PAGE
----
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Crawford Tartan History

The Crawford family have a rich history which includes barons and nobles. Their family tartan is a flamboyant homage to this.

The Scottish clan of Crawford dates back as early as the 12th Century, with many members in noble or powerful positions. Such a successful family has a much talked about past, and an unmistakeable tartan to complement it.

The first recorded Crawfords were part of a barony in Clydesdale, the area we now consider as Lanarkshire. The first name, Galfridus of Crawford was recorded here around 1179. This baron wasn’t the only successful Crawford as Sir Reginald of Crawford was given the title of Sheriff of Ayr.

It’s even thought that the Crawford family are linked to William Wallace. The story goes that the 1297 Sheriff of Ayr’s sister Margaret married Sir Malcolm Wallace and had a son who would become known as Scotland’s greatest nationalist, revered even in Hollywood.

There were three principle branches of the Crawford family – Crawfurd,  Crawfurdland and Crawford as we know the name today. The latter comes from Sir John of Crawford in the 14thCentury. His descendants went on to claim the estates of Kilburnie, and a descendant who would go on to serve Mary Queen of Scots. Legend says he rightly identified the true killers of Lord Darnley, Mary’s husband, in 1569, but was apparently ignored at the time.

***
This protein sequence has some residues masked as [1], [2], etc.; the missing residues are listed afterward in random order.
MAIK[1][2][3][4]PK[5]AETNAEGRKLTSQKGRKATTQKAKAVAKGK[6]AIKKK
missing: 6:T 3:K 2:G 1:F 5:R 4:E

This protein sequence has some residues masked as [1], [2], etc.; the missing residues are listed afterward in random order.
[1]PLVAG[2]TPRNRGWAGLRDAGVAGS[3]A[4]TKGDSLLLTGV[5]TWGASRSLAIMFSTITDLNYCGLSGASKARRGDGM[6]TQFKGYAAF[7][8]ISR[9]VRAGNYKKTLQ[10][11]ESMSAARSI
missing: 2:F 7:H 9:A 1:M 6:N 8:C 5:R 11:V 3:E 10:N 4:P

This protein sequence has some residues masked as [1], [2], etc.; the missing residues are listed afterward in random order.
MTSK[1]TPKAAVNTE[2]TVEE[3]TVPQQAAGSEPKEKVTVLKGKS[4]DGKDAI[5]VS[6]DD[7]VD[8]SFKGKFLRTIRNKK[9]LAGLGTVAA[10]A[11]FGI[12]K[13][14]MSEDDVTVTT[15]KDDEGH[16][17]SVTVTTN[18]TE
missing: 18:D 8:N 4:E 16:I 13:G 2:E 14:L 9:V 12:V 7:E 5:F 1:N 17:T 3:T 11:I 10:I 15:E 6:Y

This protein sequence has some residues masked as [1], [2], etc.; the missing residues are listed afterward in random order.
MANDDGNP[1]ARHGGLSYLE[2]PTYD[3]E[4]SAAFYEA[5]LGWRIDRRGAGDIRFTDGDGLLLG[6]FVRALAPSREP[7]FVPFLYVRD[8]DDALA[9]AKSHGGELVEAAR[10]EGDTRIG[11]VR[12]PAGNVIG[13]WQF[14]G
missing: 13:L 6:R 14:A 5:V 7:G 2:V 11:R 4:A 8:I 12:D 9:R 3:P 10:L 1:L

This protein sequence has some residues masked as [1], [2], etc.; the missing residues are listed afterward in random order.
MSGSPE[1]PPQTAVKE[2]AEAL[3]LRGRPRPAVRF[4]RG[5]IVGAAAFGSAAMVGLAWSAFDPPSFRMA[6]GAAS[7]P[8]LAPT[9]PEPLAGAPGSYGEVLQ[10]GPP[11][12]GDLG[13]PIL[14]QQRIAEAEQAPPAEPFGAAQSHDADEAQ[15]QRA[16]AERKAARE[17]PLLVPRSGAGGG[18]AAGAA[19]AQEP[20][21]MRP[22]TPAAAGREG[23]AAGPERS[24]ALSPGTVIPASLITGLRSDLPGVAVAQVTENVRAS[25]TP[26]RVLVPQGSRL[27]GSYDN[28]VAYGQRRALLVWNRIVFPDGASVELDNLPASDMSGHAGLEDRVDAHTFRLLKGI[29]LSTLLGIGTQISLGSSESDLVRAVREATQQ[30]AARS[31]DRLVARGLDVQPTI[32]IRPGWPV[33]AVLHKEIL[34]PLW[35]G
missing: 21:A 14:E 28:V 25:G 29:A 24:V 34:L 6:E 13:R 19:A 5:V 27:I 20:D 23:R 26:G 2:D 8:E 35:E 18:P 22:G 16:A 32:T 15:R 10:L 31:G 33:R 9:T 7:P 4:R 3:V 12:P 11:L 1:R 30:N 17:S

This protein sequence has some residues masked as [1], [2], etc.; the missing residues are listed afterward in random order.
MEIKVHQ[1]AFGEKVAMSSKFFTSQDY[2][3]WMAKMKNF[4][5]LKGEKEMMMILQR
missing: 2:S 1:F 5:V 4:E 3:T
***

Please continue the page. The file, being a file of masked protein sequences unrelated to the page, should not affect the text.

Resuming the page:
The family tartan itself is a geometric and sophisticated pattern, fit for the noble positions held by early Crawfords. The main colour is a dusky red, somewhere in between wine and raspberry in shade, much different from other, bolder tartans. Across this weaves sets of 4 horizontal and 4 vertical green stripes, creating a chequered pattern on the cloth. Throughout the checks run pairs of fine white horizontal and vertical lines, giving the whole design a multi-layered square effect.

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